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Old March 11, 2007, 02:07 PM   #1
wicker
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Join Date: February 18, 2007
Location: Iowa
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Misc. 357 with Lee dies ?'s

I'm loading up a box of 50 .357mag rounds for a work mate with my new .38spcl Lee dies and I've a few questions.

Let me start by stating how I'm set up. According to the instructions you need to turn the bullet seating/crimp die out two extra turns so my die is out a total of 5 turns from contact with the shell holder. I am loading Oregon Trail LSWC 158gr. bullets with 7.4gr (.7cc scoop) of IMR 700-X Hi-Skor. I've one finished round at this point that I have seated to 1.580 OAL.

My first question is about OAL. I've found that most factory rounds are shorter than the listed max OAL in most manuals and when loading my 45acp rounds found that going a little shorter gives my auto better feeds. For example the .45acp OAL recomended in my Lyman manual for 230 ball is 1.275 but I have better results comming in at 1.265-1.267. Not much of a difference, but in the gun it makes all the difference in the world. Most factory 230 ball I've measured runs around 1.265 as well. Where is a good spot for the 357 rounds? Should I stick with the 1.580 or run a little shorter? It's not like the wheel gun is going to have any feed problems.

My second question is about crimp. I can see nor measure any crimp on the round. Do I need to back out the seater, turn in the die body untill I get my crimip, and then re-adjust my seating depth? If so, any recomendations on turns out from the shell holder or from where I'm at now? Also, how will I know when I have the correct crimp amount.

If I had any factory 357 rounds I'd look at them for info on OAL and to help set up the crimp/seater die, but do not. Also I only have the 50 round box to load, so am trying to not lose any rounds in set up, otherwise I'd just start experimenting. I may have to anyway, and if so that's life, but will wait for some suggestions first.
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Old March 11, 2007, 02:27 PM   #2
wicker
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A closer inspection leads me to believe that I'm seated just a tad deeper than the canalure on the bullet. I can seat shallower but that will leave me with a greater OAL than recomended.

My case length is within spec so I know I'm ok there.
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Old March 11, 2007, 03:11 PM   #3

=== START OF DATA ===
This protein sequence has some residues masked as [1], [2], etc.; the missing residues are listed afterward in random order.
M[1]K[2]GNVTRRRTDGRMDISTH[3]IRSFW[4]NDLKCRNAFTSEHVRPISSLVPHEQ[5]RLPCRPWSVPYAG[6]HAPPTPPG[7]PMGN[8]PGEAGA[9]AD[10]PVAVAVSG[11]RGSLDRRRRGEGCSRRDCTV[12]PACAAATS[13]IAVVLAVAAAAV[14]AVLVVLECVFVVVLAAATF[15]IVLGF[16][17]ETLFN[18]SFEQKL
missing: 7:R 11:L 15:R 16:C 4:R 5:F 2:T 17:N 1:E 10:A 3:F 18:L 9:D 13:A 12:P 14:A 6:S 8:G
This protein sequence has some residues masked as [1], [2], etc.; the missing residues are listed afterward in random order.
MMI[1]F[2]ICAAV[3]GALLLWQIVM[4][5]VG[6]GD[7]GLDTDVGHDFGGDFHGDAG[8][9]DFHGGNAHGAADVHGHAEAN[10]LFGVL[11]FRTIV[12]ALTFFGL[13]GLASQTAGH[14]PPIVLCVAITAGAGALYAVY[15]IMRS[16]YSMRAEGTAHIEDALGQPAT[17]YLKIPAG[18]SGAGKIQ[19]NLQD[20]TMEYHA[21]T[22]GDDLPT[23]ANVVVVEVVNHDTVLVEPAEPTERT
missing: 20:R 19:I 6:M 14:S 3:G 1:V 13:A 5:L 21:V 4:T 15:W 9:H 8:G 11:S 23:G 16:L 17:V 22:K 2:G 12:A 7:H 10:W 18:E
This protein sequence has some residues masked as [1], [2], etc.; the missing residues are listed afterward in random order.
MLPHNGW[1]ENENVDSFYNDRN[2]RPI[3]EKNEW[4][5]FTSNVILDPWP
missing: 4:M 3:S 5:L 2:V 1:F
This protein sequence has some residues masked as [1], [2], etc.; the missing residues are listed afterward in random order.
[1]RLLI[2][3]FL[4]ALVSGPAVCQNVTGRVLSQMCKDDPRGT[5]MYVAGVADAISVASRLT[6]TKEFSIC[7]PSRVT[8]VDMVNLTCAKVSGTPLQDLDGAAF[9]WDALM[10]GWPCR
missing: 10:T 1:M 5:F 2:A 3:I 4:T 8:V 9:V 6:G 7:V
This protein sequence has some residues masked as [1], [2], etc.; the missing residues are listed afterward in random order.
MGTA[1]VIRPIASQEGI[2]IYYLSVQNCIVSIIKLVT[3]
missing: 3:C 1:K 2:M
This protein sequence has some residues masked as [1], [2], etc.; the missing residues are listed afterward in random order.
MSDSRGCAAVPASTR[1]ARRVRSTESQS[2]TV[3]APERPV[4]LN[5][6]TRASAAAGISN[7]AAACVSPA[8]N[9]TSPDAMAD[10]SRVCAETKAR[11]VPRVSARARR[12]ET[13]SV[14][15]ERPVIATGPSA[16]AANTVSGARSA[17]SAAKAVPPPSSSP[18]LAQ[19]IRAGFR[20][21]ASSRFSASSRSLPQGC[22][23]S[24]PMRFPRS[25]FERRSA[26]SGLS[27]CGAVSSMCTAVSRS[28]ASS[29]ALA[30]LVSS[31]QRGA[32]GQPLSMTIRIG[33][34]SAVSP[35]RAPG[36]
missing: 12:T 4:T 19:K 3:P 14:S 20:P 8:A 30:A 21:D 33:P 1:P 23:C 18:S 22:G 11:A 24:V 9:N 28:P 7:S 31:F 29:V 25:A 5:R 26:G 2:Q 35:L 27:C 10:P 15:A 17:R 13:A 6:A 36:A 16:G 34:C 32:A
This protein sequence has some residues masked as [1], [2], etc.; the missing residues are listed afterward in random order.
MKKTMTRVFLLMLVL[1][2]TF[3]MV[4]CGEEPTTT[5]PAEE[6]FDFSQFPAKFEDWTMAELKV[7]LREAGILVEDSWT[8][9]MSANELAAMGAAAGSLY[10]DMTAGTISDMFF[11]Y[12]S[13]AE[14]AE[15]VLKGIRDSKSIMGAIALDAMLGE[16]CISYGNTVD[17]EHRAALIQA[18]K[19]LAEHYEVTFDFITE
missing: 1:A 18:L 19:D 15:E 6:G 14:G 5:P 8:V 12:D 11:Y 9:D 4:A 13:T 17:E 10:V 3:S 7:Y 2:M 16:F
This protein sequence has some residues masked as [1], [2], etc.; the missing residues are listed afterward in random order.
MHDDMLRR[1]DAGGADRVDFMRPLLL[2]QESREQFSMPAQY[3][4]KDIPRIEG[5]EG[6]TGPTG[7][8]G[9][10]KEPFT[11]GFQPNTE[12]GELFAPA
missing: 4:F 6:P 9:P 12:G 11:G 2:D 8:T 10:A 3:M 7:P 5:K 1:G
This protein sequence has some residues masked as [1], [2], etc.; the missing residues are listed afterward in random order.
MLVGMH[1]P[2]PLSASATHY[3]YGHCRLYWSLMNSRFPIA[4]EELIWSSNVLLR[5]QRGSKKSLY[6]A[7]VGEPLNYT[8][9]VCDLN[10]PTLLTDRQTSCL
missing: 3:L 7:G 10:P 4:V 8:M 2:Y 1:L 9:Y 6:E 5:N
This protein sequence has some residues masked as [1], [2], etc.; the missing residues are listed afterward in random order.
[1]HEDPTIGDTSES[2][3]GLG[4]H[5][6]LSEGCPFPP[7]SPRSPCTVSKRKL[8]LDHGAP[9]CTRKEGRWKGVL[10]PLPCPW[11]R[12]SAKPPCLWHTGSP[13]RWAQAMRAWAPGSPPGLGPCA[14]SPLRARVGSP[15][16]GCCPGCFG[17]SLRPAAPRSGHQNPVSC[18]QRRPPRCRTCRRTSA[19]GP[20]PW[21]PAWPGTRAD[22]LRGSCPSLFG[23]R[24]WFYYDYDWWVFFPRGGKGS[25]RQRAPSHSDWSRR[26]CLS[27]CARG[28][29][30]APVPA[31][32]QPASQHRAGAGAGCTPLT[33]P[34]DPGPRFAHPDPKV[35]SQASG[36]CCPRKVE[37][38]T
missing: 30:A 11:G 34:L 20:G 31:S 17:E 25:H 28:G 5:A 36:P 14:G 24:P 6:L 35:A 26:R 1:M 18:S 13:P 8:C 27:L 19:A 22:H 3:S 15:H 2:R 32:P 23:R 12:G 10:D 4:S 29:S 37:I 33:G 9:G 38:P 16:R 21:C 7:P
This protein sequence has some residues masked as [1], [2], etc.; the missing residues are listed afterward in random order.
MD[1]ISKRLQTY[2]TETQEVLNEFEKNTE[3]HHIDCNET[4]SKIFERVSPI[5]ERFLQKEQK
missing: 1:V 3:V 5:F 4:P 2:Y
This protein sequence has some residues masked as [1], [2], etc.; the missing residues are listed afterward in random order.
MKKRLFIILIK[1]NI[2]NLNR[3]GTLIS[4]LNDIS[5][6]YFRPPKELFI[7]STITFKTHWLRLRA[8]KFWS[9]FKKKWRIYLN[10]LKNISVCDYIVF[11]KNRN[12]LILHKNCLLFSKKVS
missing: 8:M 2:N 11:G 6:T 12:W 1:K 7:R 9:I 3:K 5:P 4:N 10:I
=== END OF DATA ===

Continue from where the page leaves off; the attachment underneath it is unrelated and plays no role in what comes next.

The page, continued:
Jim Watson
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Revolver OAL is established by the cannelure/crimp groove location.
Published OAL does not mean much unless for exactly the same bullet.
Seat one to the middle or top 1/3 of the cannelure with the crimp shoulder in the seating die not making contact. Then back off the seating plug so it no longer touches that bullet and screw down the die body til it crimps. Look at a factory load for an eyeball estimate of a firm roll crimp. Then turn the seating plug down to touch that bullet. The next one should seat and crimp in one step. You might have to make some minor tweaks to get a good looking cartridge, but that will put you in the ball park.
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Old March 11, 2007, 10:02 PM   #4
wicker
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I was indeed seating too deep, past the crimp groove. Not much but obviously enough past. I set the seating depth by sight and then turnned the seater way back. I then ran the die body in by 1/4 turns untill I had a mild crimp. At this point I just used the seated round to bring in the seater depth as you suggested. The result was a round with a correctly seated and crimped bullet. Later in the afternoon I used the same steps to load my first 38 special rounds. Now the really fun part, I get to test shoot them.

Thanks for the help!
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Old March 11, 2007, 11:42 PM   #5
amamnn
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Not to get off the subject, but I would think long and hard before loading ammo for someone else's gun. If something bad happens, even if it is unrelated to your load, you may find out how good a friend he is or is not.

I know people who used to be friends with so and so and are not anymore because of just this sort of thing. I have had a brush with it myself. A friend and I were both at the range one day and as it happened, we were both shooting our .234 WSSMs which was a brand new cartridge at that time and handload info was hard to come by. I was shooting my load with W760, and he was shooting his with H4350. We decided to trade cartridges for 5 rounds. BAD idea. Mine shot just fine in his bolt gun. The first one of his I tried to load jammed my AR variant with the bolt half closed. It requires a near total disassembly to clear that kind of jam, and this with a live round in the pipe.

Worse things can happen. Just a friendly word of advice.
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Old March 12, 2007, 05:31 AM   #6
wicker
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That's not bad advice. Liability in our legitous society is a serious issue. One I hadn't stopped to consider. I've been loading for myself and my dad, which is another thing completly.
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Old March 13, 2007, 01:30 AM   #7
James A. Mullins
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As above that is the best advice you could ask for.
James
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